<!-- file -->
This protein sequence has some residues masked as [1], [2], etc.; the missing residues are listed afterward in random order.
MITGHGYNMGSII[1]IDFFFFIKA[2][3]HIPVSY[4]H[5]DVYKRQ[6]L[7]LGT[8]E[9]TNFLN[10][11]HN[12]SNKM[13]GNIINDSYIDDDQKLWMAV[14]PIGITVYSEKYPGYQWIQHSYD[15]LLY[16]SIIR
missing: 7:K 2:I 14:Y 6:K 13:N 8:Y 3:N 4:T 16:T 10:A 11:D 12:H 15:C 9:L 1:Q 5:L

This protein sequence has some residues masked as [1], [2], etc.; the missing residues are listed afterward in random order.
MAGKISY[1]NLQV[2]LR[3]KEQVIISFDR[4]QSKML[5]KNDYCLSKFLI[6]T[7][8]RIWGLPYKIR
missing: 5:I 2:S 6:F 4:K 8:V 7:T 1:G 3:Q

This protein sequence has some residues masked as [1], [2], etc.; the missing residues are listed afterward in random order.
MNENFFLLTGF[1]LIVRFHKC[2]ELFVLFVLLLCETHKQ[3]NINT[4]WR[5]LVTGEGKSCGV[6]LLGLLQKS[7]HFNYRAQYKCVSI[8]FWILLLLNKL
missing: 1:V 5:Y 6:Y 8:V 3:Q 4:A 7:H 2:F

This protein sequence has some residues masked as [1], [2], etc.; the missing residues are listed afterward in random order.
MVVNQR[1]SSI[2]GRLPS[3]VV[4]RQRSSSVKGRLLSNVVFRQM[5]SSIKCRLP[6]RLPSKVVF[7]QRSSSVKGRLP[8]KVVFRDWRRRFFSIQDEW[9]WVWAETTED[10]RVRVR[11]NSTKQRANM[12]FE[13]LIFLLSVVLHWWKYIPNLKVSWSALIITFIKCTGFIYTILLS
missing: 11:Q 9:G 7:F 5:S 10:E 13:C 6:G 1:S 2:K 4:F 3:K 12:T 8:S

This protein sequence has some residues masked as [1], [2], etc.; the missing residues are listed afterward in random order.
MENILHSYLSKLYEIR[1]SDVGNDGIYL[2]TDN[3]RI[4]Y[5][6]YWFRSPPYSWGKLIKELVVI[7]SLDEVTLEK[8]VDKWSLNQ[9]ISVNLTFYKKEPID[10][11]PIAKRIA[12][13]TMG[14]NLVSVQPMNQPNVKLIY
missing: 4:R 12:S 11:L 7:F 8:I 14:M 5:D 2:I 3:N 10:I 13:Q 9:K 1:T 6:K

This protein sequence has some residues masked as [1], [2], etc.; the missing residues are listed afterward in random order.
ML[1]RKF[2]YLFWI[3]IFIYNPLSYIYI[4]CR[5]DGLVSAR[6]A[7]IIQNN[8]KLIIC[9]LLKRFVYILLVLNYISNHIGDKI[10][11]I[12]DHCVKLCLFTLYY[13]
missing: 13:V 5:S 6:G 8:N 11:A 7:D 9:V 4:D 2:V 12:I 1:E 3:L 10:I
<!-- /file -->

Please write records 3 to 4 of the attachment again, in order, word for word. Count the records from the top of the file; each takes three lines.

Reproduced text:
This protein sequence has some residues masked as [1], [2], etc.; the missing residues are listed afterward in random order.
MNENFFLLTGF[1]LIVRFHKC[2]ELFVLFVLLLCETHKQ[3]NINT[4]WR[5]LVTGEGKSCGV[6]LLGLLQKS[7]HFNYRAQYKCVSI[8]FWILLLLNKL
missing: 1:V 5:Y 6:Y 8:V 3:Q 4:A 7:H 2:F

This protein sequence has some residues masked as [1], [2], etc.; the missing residues are listed afterward in random order.
MVVNQR[1]SSI[2]GRLPS[3]VV[4]RQRSSSVKGRLLSNVVFRQM[5]SSIKCRLP[6]RLPSKVVF[7]QRSSSVKGRLP[8]KVVFRDWRRRFFSIQDEW[9]WVWAETTED[10]RVRVR[11]NSTKQRANM[12]FE[13]LIFLLSVVLHWWKYIPNLKVSWSALIITFIKCTGFIYTILLS
missing: 11:Q 9:G 7:F 5:S 10:E 13:C 6:G 1:S 2:K 4:F 3:K 12:T 8:S